Sherri Calder: JIBC Instructor of the Year instilling vital conflict resolution skills in future justice and public safety professionals

Sherri Calder, JIBC Instructor of the Year 2013Sherri Calder selected as JIBC’s Instructor of the Year. (Photo and story by Richard Chu)

 

One of the best compliments any instructor can receive is the feedback that what they have taught has made a difference.

Sherri Calder regularly hears such stories from students in the conflict resolution courses she teaches through the Justice Institute of British Columbia’s (JIBC) Centre for Conflict Resolution and in the Law Enforcement Studies Diploma (LESD) Program.

“Many of my students have told me they speak differently to their partners, family members, work colleagues and supervisors,” said Calder, who is the latest recipient of JIBC’s Instructor of the Year Award. “It’s very applicable in their daily lives.”

It’s even more valuable for those responsible for maintaining order and keeping people safe. One student, who serves as security at a busy local nightclub, noted:

“I’m constantly dealing with issue after issue, whether it’s simple arguing with an over-intoxicated individual, a conflict, or all-out violence. My co-workers often marvel at how I am able to diffuse a situation and solve anything that comes my way using only words and nothing more. While my co-workers are dragging people out, I am, 95% of the time, getting people to leave voluntarily. I cannot begin to express how grateful I am for the education I received through my conflict resolution courses. It has literally saved me from being physically harmed on multiple occasions.”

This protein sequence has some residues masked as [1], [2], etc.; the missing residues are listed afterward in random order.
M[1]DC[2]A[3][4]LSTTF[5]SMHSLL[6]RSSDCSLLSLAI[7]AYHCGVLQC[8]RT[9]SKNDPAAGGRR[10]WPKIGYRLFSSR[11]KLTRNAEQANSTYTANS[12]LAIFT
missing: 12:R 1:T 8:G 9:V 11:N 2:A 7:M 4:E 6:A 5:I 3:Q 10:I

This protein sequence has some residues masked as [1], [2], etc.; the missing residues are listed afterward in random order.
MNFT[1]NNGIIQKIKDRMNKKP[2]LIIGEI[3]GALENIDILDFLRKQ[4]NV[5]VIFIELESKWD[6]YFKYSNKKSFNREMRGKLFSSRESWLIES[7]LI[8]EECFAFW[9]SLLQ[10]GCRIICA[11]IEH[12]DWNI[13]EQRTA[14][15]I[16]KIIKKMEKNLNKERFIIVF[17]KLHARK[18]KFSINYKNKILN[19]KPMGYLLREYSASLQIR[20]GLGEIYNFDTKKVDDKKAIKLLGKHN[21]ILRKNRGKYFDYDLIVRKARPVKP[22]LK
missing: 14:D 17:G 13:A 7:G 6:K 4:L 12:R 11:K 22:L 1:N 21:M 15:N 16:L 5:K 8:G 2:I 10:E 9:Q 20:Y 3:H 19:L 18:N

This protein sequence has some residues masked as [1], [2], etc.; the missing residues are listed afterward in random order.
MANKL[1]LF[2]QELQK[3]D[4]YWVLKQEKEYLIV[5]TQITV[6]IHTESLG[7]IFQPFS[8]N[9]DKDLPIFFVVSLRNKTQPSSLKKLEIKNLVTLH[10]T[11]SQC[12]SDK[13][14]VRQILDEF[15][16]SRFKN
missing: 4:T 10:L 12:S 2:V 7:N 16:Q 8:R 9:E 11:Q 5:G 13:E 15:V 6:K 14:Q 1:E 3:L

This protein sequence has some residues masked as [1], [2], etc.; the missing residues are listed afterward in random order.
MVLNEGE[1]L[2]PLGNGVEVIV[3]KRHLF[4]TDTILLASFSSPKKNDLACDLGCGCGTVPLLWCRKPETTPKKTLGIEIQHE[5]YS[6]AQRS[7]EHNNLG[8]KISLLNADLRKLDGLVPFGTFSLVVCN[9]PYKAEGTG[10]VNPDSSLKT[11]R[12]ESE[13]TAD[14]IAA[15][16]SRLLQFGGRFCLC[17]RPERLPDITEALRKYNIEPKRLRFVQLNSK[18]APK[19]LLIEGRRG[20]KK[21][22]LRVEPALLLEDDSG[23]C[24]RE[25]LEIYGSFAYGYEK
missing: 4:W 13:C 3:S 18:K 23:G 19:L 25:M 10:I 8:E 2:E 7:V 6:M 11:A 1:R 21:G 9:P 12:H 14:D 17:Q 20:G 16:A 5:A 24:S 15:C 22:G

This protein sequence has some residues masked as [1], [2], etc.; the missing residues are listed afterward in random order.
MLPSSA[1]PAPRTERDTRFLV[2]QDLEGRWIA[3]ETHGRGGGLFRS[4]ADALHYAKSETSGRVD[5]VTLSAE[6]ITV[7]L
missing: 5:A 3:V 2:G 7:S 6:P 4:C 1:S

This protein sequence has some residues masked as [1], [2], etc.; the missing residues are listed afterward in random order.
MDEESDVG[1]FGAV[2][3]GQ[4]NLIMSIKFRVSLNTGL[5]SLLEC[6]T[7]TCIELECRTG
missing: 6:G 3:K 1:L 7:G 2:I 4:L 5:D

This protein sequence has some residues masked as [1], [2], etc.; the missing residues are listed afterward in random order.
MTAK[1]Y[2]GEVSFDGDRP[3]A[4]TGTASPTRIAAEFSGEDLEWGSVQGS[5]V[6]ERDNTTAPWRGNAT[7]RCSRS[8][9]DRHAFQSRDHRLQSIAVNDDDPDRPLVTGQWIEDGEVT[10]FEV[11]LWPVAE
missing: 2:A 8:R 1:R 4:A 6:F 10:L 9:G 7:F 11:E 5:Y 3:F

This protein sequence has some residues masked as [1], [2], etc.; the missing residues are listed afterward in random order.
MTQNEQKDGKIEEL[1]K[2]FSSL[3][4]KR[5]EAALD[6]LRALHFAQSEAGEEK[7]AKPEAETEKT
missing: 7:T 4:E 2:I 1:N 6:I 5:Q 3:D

Calder brings a wealth of experience and insight as one of JIBC’s many experienced instructors active in their field of expertise. With a master’s degree in Counselling Psychology, she is a Registered Clinical Counsellor who works as a counsellor, facilitator and mediator for individuals, couples and organizations throughout B.C. and across Canada. She is also Adjunct Faculty in Organizational Psychology at The Adler School of Professional Psychology.

Like many JIBC graduates, Calder discovered her vocation while studying at the Institute.

Seeking a respected program about mediation, she discovered JIBC, thinking, “This looks really interesting,” she recalls. “I thought I’d just take one class, but I never stopped.”

After graduating with a JIBC Certificate in Conflict Resolution – Mediation and Negotiation in 1995, she would later return as a coach, supporting students during role-playing activities in conflict resolution classes before becoming an instructor herself eight years ago. For the past five years, she’s also been teaching in the LESD Program, imparting essential skills for future law enforcement professionals.

“Students enjoy her classes,” said Steve McCartney, Coordinator of the LESD Program. “Sherri is very approachable to her students. Many feel they can approach her with issues, not only about their studies but about issues at home. She really cares about her students.”

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Mike Trump, Dean of JIBC’s School of Criminal Justice and Security, sums up the value Calder provides for her students:

“She has developed, and tailor fit, the conflict resolution courses so that they are among the most important classes offered in the LESD program. Sherri reflects the core of JIBC’s values being an expert practitioner, flexible in her approach to teaching, providing valued feedback and basing her lessons on the latest research. She’s very well respected by our staff, faculty, and most importantly, by the students.”